I did my first hike of the trip this day. Larry, the landlord for the place I’m staying, suggested a hike called Mill Creek trail that is close to town and runs along a creek. He said it is a local favorite, and there are a few swimming holes in which to cool off. Only a few miles out and back, it seemed like a good first hike of the season.

Hiking on slickrock always takes a little getting used to

I didn’t get an early start after sleeping in, so I didn’t get on the trail until after noon. Since much of the hike was shaded and close to the water, this wasn’t a problem at all. The hike was interesting; there were various routes available, but all led to basically the same place, running parallel to the creek.

I arrived at the first fishing hole, and there were lots of kids there, jumping from a high rock into a pool at the bottom of a small waterfall. I watched them for a few minutes, listening to the laughter and hooting, before moving on to quieter stretches of the hike.

Although much of the hike was right along the creek, there were portions on slickrock that involved climbing or descending the orange formations. I realized how much I enjoy hiking in this part of the country – it’s a great way to build confidence and balance for my summer’s hiking. There are many instances when I hike in this area where I encounter drop-offs, hard-to-find trails, and various other precarious situations. After the initial anxiety, hiking these trails becomes natural, and that part of me that loves heights and adrenaline rushes enjoys being fed.

I found a place to sit with my feet in the stream and have some lunch. I took off my boots, enjoying the cool water rushing over my toes, and enjoyed the solitude and quiet. My only companions were birds and insects, and I could feel the stress of the previous months of artificial light and deadlines slip away.

Roger, leading the way
The cactus were in bloom
Abundant poison ivy along this trail
After a while, I decided to head back. I knew there was another swimming hole a bit further on, but I wasn’t sure how far and didn’t feel like encountering more people. Once I stood and started up the creek bank, I ran into another hiker. Roger was close to 70 and looked like he’d hiked a lot of trails. He told me the swimming hole was just a little farther, and, deciding I would after all go farther, I asked if I could tag along. He said sure, and told me if I’d come upon him a few minutes later, he’d have been naked. I said I was fine with naked, and he kind of chuckled.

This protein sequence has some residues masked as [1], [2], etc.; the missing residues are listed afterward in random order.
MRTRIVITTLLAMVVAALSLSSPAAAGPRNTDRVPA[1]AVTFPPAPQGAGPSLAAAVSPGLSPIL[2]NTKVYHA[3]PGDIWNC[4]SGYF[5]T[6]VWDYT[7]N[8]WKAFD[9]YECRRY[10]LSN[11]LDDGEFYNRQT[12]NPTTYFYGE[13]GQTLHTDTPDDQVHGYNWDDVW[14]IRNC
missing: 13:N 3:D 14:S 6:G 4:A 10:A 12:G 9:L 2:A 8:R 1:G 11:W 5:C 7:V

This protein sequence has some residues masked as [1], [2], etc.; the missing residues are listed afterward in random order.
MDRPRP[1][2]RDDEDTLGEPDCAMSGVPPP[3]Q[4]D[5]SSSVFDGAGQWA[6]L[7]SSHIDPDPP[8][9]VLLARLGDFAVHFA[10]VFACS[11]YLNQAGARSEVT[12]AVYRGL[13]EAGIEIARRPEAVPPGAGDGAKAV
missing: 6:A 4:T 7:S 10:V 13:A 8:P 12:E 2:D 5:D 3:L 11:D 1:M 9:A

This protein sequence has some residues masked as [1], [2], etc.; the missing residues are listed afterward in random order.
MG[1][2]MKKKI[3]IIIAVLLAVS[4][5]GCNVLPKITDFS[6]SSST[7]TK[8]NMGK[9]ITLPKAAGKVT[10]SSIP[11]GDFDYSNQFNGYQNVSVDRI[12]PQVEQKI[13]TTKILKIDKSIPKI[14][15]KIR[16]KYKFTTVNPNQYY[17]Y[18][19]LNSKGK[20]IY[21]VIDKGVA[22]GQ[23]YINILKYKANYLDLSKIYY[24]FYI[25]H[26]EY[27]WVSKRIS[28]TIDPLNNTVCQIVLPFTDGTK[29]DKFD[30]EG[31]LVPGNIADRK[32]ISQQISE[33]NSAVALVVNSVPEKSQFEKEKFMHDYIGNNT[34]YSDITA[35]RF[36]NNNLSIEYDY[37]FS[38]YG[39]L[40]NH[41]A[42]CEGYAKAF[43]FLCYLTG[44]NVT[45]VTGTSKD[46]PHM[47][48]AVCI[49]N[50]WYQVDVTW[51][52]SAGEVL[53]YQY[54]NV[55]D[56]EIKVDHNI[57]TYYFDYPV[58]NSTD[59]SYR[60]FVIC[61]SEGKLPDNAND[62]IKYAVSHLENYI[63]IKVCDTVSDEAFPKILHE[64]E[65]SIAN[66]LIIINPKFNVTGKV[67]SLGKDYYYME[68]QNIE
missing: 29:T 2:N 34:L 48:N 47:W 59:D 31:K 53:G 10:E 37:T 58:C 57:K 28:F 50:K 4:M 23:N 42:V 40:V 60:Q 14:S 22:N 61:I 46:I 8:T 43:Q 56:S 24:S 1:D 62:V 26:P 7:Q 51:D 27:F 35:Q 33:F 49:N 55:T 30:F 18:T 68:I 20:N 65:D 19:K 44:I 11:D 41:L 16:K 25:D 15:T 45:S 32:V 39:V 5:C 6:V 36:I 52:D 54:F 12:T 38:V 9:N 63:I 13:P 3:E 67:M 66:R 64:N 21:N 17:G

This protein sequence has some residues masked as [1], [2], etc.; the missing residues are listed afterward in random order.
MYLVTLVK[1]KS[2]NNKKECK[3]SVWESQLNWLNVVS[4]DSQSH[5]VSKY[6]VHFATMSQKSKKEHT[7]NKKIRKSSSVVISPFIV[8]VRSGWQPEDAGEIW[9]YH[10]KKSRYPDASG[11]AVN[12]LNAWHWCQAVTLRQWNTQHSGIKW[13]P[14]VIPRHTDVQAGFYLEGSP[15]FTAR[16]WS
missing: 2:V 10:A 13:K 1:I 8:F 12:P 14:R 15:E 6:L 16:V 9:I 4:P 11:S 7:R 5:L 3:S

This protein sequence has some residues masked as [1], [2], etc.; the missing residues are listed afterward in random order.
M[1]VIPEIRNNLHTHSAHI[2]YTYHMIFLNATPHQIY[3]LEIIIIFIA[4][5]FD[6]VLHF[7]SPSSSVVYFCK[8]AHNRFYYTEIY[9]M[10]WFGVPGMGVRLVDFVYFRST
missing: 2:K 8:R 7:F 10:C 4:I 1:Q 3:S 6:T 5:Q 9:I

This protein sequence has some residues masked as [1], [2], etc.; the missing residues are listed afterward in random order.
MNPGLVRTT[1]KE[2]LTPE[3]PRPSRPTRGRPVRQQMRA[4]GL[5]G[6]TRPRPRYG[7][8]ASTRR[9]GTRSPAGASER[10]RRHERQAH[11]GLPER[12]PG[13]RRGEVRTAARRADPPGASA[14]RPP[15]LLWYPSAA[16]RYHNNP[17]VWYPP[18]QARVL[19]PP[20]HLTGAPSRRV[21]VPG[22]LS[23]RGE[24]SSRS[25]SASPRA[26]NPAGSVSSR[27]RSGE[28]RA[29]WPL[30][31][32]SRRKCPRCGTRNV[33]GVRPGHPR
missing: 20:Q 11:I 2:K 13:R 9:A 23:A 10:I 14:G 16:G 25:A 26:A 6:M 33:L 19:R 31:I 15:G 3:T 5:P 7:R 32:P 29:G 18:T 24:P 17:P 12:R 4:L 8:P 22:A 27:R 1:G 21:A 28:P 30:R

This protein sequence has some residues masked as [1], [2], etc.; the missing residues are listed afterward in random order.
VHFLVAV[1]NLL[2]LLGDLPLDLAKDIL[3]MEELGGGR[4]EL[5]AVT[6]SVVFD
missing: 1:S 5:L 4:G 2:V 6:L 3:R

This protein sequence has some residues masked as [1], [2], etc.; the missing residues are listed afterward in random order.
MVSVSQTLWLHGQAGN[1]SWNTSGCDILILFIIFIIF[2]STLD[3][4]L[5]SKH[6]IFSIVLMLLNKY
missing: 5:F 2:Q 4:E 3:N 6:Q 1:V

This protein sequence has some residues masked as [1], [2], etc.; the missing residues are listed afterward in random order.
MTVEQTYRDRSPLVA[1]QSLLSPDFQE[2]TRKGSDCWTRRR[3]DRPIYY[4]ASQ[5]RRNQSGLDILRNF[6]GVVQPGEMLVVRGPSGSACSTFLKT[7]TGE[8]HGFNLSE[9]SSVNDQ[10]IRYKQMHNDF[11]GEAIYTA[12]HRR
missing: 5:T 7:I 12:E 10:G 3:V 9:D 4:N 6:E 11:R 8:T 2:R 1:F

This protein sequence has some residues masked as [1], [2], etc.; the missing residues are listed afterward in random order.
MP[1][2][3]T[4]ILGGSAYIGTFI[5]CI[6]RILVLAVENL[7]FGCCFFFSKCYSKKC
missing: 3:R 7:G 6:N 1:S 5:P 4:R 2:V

We reached the swimming hole in just a few minutes. It was quiet and the water was clear, fed by a small waterfall. Just under an overhang, to one side, was one hiker reading a book. We said hello and I sat to take off my boots again and enjoy the place. When I got my boots off and looked up, there was Roger, stark naked, wading into the water. His freedom from the restraint we’ve come so dependent upon as a culture was as refreshing as the cool water, and I watched as he swam, then emerged from the water to hike around to the other side of the pond, looking for a peach tree he knew of.

I realized then that I have been doing this wrong. Although I do relax and de-stress on my trips, when I hike, I have a tendency to get too caught up in getting the hike done, treating it like work. I don’t sit enough, relax enough, take my boots off enough. I’m not sure why I’ve been this way, but I vow to change this. I vow to make the lazy enjoyment of the experience my goal, not accomplishing the hike.

Friday, June 5 –

Hidden Valley
Barney Rubble
After another lazy morning, I decided to do the Hidden Valley hike. The hike begins with a short but steep climb up “Barney Rubble,” followed by a flat stroll across a wide meadow.  About two miles in, the trail connects with another trail and offers a look across an expanse of canyons and rock formations.

The climb was not nearly as demanding as I had anticipated – a very good thing – and when it opened up to the meadow, it was a wonderful transition. While climbing to the meadow, I was accompanied by the sounds of traffic from the main highway running south out of Moab and I continued to see the outskirts of town. In fact, a couple from Chicago, who were also hiking, turned around because they wanted something quieter and more remote. If they had had the patience, all that quiet and solitude awaited at the top of the climb.

Storm in the La Sals
Once in the meadow, the only sounds were the calls of the ravens at the tops of the cliffs and melodies of the small songbirds closer to the ground. Wildflowers bordered the trail in places as if planted by a careful groundskeeper, and the view of the changes ahead added a dimension to the hike.

Coming out of the valley
When I neared the junction and the overlook, I heard thunder come from a sky that had been darkened by clouds. I don’t mind rain, and I had thought to bring my rain jacket, but thunder makes me nervous, especially when I’m so exposed. Fortunately, I had just reached the end of the meadow and there were some rock walls and overhangs the offered some shelter. I hunkered down under one of those overhangs, put on my rain jacket, and ate my lunch. There was a perfect, smooth rock on which to sit and a place to lean my poles and set my bag. I ate and waited for the thunder to pass.